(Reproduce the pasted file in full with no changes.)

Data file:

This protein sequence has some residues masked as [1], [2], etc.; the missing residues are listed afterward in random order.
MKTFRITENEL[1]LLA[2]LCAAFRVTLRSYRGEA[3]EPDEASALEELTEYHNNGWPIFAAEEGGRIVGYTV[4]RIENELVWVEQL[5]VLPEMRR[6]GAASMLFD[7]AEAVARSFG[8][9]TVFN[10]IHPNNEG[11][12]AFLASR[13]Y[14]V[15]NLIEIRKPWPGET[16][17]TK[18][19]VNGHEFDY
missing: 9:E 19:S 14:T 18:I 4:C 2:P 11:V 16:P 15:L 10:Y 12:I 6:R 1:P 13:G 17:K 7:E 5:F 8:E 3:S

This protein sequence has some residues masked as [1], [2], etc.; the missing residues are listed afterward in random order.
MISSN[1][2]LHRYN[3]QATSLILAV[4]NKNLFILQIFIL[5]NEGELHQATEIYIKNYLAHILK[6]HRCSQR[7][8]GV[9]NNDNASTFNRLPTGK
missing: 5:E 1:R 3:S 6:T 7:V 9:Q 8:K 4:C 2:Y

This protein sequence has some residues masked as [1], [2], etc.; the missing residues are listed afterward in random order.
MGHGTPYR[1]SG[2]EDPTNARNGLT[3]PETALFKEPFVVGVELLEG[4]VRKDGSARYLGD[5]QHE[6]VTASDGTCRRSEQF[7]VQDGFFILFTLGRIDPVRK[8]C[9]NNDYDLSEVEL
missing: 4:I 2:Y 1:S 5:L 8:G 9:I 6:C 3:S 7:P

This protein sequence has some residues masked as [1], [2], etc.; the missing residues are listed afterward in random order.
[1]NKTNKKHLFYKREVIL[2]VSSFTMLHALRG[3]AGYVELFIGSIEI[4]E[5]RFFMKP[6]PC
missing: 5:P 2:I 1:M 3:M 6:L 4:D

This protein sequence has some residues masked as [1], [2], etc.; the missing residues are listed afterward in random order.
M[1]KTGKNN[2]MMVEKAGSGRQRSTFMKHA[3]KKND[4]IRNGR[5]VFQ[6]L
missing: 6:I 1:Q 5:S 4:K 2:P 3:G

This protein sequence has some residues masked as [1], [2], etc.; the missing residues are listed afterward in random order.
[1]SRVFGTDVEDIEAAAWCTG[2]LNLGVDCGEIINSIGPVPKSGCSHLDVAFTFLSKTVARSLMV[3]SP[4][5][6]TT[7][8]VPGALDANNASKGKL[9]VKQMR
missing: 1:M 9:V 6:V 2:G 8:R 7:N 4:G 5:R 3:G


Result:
This protein sequence has some residues masked as [1], [2], etc.; the missing residues are listed afterward in random order.
MKTFRITENEL[1]LLA[2]LCAAFRVTLRSYRGEA[3]EPDEASALEELTEYHNNGWPIFAAEEGGRIVGYTV[4]RIENELVWVEQL[5]VLPEMRR[6]GAASMLFD[7]AEAVARSFG[8][9]TVFN[10]IHPNNEG[11][12]AFLASR[13]Y[14]V[15]NLIEIRKPWPGET[16][17]TK[18][19]VNGHEFDY
missing: 9:E 19:S 14:T 18:I 4:C 2:P 11:V 16:P 15:L 10:Y 12:I 6:R 1:P 13:G 17:K 7:E 5:F 8:E 3:S

This protein sequence has some residues masked as [1], [2], etc.; the missing residues are listed afterward in random order.
MISSN[1][2]LHRYN[3]QATSLILAV[4]NKNLFILQIFIL[5]NEGELHQATEIYIKNYLAHILK[6]HRCSQR[7][8]GV[9]NNDNASTFNRLPTGK
missing: 5:E 1:R 3:S 6:T 7:V 9:Q 8:K 4:C 2:Y

This protein sequence has some residues masked as [1], [2], etc.; the missing residues are listed afterward in random order.
MGHGTPYR[1]SG[2]EDPTNARNGLT[3]PETALFKEPFVVGVELLEG[4]VRKDGSARYLGD[5]QHE[6]VTASDGTCRRSEQF[7]VQDGFFILFTLGRIDPVRK[8]C[9]NNDYDLSEVEL
missing: 4:I 2:Y 1:S 5:L 8:G 9:I 6:C 3:S 7:P

This protein sequence has some residues masked as [1], [2], etc.; the missing residues are listed afterward in random order.
[1]NKTNKKHLFYKREVIL[2]VSSFTMLHALRG[3]AGYVELFIGSIEI[4]E[5]RFFMKP[6]PC
missing: 5:P 2:I 1:M 3:M 6:L 4:D

This protein sequence has some residues masked as [1], [2], etc.; the missing residues are listed afterward in random order.
M[1]KTGKNN[2]MMVEKAGSGRQRSTFMKHA[3]KKND[4]IRNGR[5]VFQ[6]L
missing: 6:I 1:Q 5:S 4:K 2:P 3:G

This protein sequence has some residues masked as [1], [2], etc.; the missing residues are listed afterward in random order.
[1]SRVFGTDVEDIEAAAWCTG[2]LNLGVDCGEIINSIGPVPKSGCSHLDVAFTFLSKTVARSLMV[3]SP[4][5][6]TT[7][8]VPGALDANNASKGKL[9]VKQMR
missing: 1:M 9:V 6:V 2:G 8:R 7:N 4:G 5:R 3:G